Do Ethicists Steal More Books?

Eric Schwitzgebel

Philosophical Psychology, 22 (2009), 711-725

If explicit cognition about morality promotes moral behavior then one might expect ethics professors to behave particularly well. However, professional ethicistsí behavior has never been empirically studied. The present research examined the rates at which ethics books are missing from leading academic libraries, compared to other philosophy books similar in age and popularity. Study 1 found that relatively obscure, contemporary ethics books of the sort likely to be borrowed mainly by professors and advanced students of philosophy were actually about 50% more likely to be missing than non-ethics books. Study 2 found that classic (pre-1900) ethics books were about twice as likely to be missing.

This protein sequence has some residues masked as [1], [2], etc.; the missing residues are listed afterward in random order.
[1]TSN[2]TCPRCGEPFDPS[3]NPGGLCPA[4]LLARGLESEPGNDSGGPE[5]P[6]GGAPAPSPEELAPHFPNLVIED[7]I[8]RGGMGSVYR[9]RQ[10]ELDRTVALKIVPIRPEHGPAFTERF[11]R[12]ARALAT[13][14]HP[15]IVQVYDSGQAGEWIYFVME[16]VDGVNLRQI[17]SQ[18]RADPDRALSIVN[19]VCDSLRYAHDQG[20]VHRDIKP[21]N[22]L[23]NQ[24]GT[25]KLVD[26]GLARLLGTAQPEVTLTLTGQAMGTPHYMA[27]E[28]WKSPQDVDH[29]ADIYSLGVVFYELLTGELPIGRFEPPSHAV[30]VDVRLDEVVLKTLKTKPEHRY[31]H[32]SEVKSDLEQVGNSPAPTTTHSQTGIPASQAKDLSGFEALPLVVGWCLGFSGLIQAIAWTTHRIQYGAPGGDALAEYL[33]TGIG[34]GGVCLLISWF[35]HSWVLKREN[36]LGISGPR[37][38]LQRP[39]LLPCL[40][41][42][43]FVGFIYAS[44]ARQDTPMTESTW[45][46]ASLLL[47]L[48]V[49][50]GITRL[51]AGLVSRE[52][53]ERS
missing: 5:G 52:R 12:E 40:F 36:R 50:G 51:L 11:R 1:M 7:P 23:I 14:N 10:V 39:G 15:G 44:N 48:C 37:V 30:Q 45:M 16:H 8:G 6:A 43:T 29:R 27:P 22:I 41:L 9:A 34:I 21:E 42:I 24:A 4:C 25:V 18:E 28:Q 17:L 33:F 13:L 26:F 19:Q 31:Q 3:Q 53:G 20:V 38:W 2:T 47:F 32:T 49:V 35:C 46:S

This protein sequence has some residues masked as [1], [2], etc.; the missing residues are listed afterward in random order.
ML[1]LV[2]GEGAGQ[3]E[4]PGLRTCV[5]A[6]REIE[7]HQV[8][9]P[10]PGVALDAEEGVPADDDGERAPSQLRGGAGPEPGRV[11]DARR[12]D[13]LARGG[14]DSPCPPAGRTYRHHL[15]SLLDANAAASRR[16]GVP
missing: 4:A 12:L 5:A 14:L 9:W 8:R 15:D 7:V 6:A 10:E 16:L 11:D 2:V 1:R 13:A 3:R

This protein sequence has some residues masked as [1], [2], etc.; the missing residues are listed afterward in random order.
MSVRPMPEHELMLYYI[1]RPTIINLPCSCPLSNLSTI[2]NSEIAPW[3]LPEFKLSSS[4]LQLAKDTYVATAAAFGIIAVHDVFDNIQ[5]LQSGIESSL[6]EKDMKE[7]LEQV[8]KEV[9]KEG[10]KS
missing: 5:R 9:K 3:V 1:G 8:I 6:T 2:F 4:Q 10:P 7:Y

Click here to view this document as a PDF file: Do Ethicists Steal More Books?  (By following this link you are agreeing to access this for personal use only, in conformity with "fair use" laws.)

Or here to view the penultimate draft as an HTM file: Do Ethicists Steal More Books? (November 24, 2008).

Or email eschwitz at domain: ucr.edu for a copy of this paper.

Author Posting. (c) Taylor & Francis, 2009.

This is the author's version of the work. It is posted here by permission of Taylor & Francis for personal use, not for redistribution.

The definitive version was published in Philosophical Psychology, Volume 22 Issue 6, December 2009.

doi:10.1080/09515080903409952 (http://dx.doi.org/10.1080/09515080903409952)

 


Return to Eric Schwitzgebel's homepage.